Monday evening and I'm downing Good Earth Sweet and Spicy tea plus Airborne so I don't catch whatever my son has. At the doctor's office, Dr. C. laughs to see my son's increased height--"You're big--did they take your height? C'mon, let's do it!" and I follow to the scale, where the nurse adds a section to the ruler to find out that my almost-seventeen-year-old son is six foot five-and-a-half. "Keep growing!" Dr. C encourages, as we leave; "No!" I say. Later, while CVS is filling my son's prescription, I go to Dunkin Donuts for a free we-didn't-get-the-Olympics-but-we-tried medium decaf coffee.
A perfect afternoon! T. and I head over to A.'s; she greets us in royal blue Cubs gear. “We don't match,” I say, grinning--T.'s in green Sox shirt, I wear my usual Sox hat.
“Do you see I'm not using my walker?” And at the Mexican restaurant, A. lightly punches Ty every time he teases me--just like old pre-cancer times.
Home, the neighbor woman is at our door--holding a very tiny baby! I'd left a little gift, addressed to “our newest neighbor”--she'd come to say thanks and show us her two-day-old son. Wow!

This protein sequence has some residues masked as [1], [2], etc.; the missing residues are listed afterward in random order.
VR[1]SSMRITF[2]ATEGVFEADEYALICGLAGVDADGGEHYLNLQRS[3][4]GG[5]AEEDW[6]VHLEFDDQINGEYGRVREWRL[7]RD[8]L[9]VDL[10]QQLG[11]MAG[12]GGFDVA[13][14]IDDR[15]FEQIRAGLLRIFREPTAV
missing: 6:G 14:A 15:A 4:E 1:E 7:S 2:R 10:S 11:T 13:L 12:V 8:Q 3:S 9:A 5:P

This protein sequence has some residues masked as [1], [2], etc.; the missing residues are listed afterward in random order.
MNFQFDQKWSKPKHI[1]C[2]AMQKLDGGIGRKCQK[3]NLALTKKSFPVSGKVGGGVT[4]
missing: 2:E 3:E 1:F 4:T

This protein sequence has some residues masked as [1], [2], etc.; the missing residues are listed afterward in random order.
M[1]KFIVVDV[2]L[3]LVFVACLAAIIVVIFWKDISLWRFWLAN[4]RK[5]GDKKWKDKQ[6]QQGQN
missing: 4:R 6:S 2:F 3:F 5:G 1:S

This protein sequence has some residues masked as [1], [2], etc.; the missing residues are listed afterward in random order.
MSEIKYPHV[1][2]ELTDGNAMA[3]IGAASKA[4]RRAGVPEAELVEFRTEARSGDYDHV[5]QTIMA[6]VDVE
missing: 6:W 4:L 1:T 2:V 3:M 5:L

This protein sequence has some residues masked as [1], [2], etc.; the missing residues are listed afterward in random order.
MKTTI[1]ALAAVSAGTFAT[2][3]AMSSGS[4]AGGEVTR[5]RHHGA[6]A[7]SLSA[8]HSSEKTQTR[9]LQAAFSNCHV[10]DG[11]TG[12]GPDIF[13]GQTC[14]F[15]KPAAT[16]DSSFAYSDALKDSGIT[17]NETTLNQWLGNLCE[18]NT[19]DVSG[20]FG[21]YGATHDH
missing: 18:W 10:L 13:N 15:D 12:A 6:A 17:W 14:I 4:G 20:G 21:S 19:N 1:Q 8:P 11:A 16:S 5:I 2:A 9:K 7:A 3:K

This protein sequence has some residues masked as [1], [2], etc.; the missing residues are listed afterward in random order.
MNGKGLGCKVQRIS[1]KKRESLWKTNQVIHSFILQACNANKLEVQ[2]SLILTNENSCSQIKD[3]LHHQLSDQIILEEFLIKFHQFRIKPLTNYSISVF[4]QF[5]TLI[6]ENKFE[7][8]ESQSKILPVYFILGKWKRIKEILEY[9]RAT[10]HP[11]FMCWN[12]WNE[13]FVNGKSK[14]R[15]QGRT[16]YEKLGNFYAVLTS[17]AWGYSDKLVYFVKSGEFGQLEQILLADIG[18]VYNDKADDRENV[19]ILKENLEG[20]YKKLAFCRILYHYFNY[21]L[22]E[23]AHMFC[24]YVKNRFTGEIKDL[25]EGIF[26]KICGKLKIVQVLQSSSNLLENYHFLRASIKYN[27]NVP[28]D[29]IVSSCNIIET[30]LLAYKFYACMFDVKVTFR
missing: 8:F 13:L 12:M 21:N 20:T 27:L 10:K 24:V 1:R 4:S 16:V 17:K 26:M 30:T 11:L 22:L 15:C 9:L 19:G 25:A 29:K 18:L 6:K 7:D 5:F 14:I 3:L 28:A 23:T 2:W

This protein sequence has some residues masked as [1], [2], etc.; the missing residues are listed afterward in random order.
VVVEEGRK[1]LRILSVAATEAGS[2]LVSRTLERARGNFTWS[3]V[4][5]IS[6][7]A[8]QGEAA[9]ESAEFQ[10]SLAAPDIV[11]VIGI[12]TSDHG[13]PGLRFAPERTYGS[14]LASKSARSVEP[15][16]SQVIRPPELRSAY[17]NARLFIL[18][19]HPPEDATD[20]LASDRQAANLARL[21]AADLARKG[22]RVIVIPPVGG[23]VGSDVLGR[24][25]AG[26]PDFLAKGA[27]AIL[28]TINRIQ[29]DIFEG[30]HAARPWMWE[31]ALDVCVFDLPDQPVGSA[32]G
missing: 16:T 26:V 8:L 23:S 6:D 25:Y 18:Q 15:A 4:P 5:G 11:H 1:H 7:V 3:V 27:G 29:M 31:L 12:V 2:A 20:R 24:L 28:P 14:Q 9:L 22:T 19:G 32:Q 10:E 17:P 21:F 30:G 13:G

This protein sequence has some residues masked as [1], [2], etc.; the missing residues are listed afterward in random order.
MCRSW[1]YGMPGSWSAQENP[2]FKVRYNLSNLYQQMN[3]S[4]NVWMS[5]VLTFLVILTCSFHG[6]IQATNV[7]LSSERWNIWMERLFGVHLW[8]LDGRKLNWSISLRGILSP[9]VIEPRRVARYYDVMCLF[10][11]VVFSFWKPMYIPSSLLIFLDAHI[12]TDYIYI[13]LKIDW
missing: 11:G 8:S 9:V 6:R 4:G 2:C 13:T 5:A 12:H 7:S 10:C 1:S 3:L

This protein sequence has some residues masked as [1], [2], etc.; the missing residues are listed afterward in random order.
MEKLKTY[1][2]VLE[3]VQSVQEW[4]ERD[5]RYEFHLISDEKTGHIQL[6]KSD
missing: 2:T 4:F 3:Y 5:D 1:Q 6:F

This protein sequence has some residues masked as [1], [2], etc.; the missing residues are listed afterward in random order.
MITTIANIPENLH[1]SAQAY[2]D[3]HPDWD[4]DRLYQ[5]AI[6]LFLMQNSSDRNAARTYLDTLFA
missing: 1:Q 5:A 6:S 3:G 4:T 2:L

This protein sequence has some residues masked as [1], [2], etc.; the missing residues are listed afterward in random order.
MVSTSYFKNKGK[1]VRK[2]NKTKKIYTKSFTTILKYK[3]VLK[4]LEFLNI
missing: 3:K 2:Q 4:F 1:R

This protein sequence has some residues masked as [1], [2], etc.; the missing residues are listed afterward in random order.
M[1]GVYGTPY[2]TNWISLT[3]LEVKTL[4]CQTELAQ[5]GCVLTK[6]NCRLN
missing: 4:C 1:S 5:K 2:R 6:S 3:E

The blank page is a stage you walk onto and realize you've forgotten your lines--your only hope is to forget the audience and write to yourself or a friend who loves you. A choir director once said that when you're singing in church, you're not performing--you're worshiping, inviting others to sing, too. I like how Julia Cameron writes of the Great Creator. Inspiration is from God, but as Gran said, God helps those that help themselves. Today my son and I went to Bears Family Day, watched players do stretching exercises and drills; like athletes, writers must practice.
When I grab camera for family pictures, no one says, “Hey, D,, get in--I'll take this one.” My ex accused me of being super-sensitive; one friend said I took everything personally. Maybe. But I get tired of being written out. My father remarried without bothering to divorce my mother, had other children, didn't acknowledge me. When a best friend died, her husband wrote a book, not mentioning me despite daily phone calls. I still have her voicemail messages, comfort myself with her still-cheery “Hi D!” greetings. And perhaps my half-siblings just don't care that much about photos.
I don't know if the hockey player assaulted the cabdriver, if he's a rotten tipper, begrudging two dimes. But everybody should work a minimum-wage job sometime. Doing grueling work for little pay and less respect helps you empathize with McDonald's counter people, janitors mopping bathroom floors, and yes, cabdrivers.